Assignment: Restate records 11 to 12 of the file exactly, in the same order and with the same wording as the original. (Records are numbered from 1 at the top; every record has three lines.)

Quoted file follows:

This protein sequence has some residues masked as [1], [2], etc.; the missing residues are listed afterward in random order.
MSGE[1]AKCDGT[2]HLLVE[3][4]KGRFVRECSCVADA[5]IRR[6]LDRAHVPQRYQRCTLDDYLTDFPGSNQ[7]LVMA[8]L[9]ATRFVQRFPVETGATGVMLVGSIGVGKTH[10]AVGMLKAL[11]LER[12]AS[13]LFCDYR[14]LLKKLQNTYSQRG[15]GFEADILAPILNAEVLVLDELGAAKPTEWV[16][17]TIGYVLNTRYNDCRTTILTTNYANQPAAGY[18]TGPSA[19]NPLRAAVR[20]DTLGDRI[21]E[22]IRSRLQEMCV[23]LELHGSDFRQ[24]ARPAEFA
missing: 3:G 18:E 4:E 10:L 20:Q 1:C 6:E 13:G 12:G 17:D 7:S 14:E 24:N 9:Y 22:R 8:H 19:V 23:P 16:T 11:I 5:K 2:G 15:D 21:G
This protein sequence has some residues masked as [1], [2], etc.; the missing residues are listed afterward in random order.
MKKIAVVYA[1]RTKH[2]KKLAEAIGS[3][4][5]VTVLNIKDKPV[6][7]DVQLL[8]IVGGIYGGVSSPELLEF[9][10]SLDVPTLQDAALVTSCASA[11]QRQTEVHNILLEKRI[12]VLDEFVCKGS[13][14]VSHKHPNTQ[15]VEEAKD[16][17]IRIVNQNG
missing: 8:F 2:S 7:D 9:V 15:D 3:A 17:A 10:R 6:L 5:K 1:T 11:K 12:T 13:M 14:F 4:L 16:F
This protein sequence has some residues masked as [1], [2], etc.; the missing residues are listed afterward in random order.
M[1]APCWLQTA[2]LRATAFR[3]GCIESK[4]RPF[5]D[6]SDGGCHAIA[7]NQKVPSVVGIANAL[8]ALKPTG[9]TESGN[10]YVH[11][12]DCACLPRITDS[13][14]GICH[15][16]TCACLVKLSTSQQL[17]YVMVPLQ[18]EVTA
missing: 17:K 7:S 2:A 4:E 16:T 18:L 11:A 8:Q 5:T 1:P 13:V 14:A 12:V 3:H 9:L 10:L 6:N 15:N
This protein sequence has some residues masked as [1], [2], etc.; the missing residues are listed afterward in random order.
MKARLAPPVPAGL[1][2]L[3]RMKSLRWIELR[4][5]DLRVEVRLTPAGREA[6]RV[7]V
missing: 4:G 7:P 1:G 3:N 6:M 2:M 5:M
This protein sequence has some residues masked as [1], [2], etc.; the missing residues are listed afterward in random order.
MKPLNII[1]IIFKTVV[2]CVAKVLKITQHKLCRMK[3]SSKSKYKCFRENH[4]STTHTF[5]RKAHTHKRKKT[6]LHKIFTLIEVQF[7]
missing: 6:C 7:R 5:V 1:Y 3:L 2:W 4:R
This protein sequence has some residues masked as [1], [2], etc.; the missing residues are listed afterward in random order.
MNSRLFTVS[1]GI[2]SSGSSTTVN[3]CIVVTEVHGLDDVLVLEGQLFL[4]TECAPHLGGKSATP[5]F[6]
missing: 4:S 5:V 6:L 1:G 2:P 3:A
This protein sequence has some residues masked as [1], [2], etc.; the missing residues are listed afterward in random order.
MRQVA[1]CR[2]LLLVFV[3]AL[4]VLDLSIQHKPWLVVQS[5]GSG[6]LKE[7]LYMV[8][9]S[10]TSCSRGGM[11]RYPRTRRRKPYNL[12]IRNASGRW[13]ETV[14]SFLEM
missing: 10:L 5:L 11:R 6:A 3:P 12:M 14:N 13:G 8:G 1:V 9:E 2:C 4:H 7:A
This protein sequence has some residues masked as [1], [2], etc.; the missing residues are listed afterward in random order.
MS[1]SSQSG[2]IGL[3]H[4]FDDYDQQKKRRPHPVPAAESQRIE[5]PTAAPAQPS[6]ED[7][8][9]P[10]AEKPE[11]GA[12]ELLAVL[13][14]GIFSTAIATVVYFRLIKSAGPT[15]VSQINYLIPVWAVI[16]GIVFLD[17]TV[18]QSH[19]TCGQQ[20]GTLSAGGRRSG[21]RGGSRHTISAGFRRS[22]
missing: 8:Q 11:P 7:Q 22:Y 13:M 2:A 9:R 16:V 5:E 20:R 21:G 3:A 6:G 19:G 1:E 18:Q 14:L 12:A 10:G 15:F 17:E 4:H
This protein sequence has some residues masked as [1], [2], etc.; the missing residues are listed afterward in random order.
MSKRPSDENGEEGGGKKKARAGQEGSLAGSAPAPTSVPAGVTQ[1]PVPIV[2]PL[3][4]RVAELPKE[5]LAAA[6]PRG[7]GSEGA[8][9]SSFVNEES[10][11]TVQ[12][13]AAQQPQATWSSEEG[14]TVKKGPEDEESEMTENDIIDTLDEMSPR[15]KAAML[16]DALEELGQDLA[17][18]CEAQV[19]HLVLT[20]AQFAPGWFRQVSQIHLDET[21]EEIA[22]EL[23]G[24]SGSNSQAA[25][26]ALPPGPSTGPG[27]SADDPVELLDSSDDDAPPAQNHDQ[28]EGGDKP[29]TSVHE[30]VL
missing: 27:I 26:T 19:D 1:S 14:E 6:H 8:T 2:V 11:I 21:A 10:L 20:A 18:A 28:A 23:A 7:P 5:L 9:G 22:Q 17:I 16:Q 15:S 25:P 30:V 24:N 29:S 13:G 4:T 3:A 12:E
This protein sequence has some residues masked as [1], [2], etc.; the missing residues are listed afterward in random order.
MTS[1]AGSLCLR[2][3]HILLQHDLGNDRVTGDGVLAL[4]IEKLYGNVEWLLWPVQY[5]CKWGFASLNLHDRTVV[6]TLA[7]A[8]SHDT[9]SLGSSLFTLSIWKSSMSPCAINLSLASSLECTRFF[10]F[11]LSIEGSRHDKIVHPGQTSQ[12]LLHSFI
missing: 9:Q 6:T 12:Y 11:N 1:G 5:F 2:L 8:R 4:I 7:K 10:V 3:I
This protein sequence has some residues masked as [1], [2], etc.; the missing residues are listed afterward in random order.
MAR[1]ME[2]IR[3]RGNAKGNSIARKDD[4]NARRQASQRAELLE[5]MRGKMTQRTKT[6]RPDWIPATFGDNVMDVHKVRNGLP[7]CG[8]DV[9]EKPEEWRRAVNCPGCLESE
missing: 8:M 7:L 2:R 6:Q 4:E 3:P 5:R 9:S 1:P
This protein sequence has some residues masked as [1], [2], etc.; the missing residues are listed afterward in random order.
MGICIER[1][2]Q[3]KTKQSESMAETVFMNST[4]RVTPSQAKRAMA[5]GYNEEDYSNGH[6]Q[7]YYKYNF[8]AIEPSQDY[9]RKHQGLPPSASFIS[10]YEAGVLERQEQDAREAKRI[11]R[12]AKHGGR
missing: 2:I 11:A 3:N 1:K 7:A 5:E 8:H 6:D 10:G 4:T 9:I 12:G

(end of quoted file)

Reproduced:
This protein sequence has some residues masked as [1], [2], etc.; the missing residues are listed afterward in random order.
MAR[1]ME[2]IR[3]RGNAKGNSIARKDD[4]NARRQASQRAELLE[5]MRGKMTQRTKT[6]RPDWIPATFGDNVMDVHKVRNGLP[7]CG[8]DV[9]EKPEEWRRAVNCPGCLESE
missing: 8:M 7:L 2:R 6:Q 4:E 3:P 5:R 9:S 1:P
This protein sequence has some residues masked as [1], [2], etc.; the missing residues are listed afterward in random order.
MGICIER[1][2]Q[3]KTKQSESMAETVFMNST[4]RVTPSQAKRAMA[5]GYNEEDYSNGH[6]Q[7]YYKYNF[8]AIEPSQDY[9]RKHQGLPPSASFIS[10]YEAGVLERQEQDAREAKRI[11]R[12]AKHGGR
missing: 2:I 11:A 3:N 1:K 7:A 5:E 8:H 6:D 10:G 4:T 9:I 12:G